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New Palliative Care Cancer Guidelines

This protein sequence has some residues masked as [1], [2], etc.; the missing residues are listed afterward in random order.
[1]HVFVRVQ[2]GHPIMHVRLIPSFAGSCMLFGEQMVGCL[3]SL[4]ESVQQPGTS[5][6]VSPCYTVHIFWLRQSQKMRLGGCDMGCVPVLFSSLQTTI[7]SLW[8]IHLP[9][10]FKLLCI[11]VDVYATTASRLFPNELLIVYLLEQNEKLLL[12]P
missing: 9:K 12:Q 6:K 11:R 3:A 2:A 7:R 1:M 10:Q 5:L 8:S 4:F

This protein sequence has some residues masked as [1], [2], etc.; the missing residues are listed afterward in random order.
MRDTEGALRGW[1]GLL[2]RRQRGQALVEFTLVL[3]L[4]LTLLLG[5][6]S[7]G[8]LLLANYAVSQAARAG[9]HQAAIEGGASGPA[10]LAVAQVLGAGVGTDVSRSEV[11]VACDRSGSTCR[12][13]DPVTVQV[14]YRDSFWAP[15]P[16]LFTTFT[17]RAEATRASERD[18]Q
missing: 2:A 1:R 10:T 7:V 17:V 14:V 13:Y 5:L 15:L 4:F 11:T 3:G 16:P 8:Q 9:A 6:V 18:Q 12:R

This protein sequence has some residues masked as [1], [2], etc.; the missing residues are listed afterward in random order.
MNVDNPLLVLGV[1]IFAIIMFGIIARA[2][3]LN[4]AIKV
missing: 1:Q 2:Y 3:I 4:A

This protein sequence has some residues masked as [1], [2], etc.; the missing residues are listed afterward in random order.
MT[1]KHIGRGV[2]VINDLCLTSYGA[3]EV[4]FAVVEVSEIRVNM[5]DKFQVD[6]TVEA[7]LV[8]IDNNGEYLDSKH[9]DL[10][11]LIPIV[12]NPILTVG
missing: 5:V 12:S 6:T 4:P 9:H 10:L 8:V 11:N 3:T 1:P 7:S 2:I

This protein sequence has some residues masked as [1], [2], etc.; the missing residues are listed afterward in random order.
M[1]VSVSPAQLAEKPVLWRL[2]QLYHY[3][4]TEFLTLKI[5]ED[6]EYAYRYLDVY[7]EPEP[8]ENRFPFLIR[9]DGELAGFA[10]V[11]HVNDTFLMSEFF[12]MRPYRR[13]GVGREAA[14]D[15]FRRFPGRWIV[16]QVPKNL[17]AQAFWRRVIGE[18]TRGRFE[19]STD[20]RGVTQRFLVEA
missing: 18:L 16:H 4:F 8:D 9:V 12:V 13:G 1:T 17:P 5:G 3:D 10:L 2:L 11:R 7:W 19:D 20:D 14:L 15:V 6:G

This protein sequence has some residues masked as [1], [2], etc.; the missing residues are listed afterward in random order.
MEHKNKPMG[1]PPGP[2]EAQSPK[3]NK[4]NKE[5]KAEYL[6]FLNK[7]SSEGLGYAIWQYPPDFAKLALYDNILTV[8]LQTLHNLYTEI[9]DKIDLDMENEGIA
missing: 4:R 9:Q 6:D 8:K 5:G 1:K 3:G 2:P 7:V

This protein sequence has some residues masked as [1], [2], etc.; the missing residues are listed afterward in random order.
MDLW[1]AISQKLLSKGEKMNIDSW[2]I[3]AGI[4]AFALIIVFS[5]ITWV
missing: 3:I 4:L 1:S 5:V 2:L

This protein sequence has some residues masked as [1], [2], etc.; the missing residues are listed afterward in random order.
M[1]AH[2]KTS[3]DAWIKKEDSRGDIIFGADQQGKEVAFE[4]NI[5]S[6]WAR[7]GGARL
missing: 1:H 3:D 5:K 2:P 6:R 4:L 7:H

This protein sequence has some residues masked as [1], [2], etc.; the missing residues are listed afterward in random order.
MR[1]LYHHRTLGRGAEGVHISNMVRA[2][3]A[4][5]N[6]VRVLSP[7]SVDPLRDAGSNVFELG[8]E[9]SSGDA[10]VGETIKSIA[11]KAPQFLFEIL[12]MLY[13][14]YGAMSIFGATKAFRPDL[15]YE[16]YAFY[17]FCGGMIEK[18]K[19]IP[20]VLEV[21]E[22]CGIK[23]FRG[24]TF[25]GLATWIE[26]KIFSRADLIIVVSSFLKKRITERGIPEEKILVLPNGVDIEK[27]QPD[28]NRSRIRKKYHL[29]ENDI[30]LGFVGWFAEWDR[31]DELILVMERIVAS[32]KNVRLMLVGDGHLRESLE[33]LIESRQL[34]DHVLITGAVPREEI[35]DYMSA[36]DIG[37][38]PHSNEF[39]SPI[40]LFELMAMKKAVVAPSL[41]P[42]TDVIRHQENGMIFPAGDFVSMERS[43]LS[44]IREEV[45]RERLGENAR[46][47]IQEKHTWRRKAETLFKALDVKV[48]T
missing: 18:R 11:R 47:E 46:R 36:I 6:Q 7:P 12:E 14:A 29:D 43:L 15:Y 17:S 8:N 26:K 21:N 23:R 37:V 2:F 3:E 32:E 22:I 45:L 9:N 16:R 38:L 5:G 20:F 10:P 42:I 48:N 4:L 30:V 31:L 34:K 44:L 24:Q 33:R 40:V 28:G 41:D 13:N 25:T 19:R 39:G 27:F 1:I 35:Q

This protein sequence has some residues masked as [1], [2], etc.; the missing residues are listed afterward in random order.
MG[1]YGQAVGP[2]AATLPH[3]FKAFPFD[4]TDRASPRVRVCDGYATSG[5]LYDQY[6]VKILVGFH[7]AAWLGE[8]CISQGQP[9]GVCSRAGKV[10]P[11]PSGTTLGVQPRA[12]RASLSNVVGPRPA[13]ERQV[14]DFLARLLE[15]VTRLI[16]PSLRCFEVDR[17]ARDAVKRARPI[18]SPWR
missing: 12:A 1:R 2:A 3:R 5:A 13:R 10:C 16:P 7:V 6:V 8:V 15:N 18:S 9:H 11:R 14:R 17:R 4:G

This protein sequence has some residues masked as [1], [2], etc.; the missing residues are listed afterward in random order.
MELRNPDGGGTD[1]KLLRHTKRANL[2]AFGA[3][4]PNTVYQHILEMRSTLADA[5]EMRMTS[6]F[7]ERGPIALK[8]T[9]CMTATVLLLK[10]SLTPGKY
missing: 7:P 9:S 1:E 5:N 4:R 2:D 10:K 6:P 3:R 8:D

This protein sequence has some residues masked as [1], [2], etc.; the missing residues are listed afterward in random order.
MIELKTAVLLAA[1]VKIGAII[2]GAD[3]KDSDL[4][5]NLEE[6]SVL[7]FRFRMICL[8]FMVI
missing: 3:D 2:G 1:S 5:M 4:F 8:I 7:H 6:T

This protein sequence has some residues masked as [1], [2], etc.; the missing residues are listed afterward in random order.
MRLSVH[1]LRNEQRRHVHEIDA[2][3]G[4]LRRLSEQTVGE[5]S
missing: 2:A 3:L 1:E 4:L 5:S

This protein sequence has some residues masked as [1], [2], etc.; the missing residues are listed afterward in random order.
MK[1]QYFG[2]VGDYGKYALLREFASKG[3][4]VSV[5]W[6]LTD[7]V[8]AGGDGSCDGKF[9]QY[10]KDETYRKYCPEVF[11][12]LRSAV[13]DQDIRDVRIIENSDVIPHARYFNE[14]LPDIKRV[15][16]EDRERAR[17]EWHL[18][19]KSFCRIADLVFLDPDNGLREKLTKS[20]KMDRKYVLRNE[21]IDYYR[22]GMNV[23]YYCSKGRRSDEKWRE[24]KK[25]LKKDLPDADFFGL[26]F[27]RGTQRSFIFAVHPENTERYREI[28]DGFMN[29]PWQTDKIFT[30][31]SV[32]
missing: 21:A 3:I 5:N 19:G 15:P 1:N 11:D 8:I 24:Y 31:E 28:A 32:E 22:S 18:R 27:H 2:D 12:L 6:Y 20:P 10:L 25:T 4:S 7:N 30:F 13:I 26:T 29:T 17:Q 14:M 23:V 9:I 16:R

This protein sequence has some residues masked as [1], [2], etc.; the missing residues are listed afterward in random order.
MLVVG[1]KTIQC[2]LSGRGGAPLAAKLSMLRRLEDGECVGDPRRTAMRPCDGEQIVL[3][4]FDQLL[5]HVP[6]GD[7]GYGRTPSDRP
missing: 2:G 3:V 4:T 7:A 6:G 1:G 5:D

Nearly half of all patients with metastatic cancer have incurable disease, but these individuals can live for years after their initial diagnosis. Palliative care can be used during this period to improve quality of life (QOL) for patients and caregivers. Palliative care emphasizes medically appropriate goal setting, honest communication, and meticulous symptom assessment and control. Despite the documented benefits of using palliative care in standard oncologic care, studies indicate that many patients are not referred to these services until near the end of life. Delaying palliative care reduces opportunities for clinicians to address physical symptoms and the emotional, social, and spiritual needs (see also, The Burden of Pain & Depression in Cancer Patients). Potential Benefits of Early Palliative Care Integration In the March 10, 2012 Journal of Clinical Oncology, the American Society of Clinical Oncology (ASCO) issued a provisional clinical opinion (PCO) on integrating palliative care into standard oncology care. The document was prompted by a growing body of research demonstrating the benefits of this integration early in the care of patients with metastatic cancer. Seven randomized controlled trials have shown that providing early palliative care together with standard oncologic care in patients with advanced cancer can be beneficial. These benefits include: Improved symptoms, QOL, and satisfaction. Reduced caregiver burden. More appropriate referral to and use of hospice. Decreased use of futile intensive care. Furthermore, most of these studies demonstrated improved outcomes at a cost lower than that of standard oncologic care alone. No trials to date have demonstrated harm to patients and caregivers or excessive costs from early involvement of palliative care. Hurdles Ahead for Readily Available Palliative...
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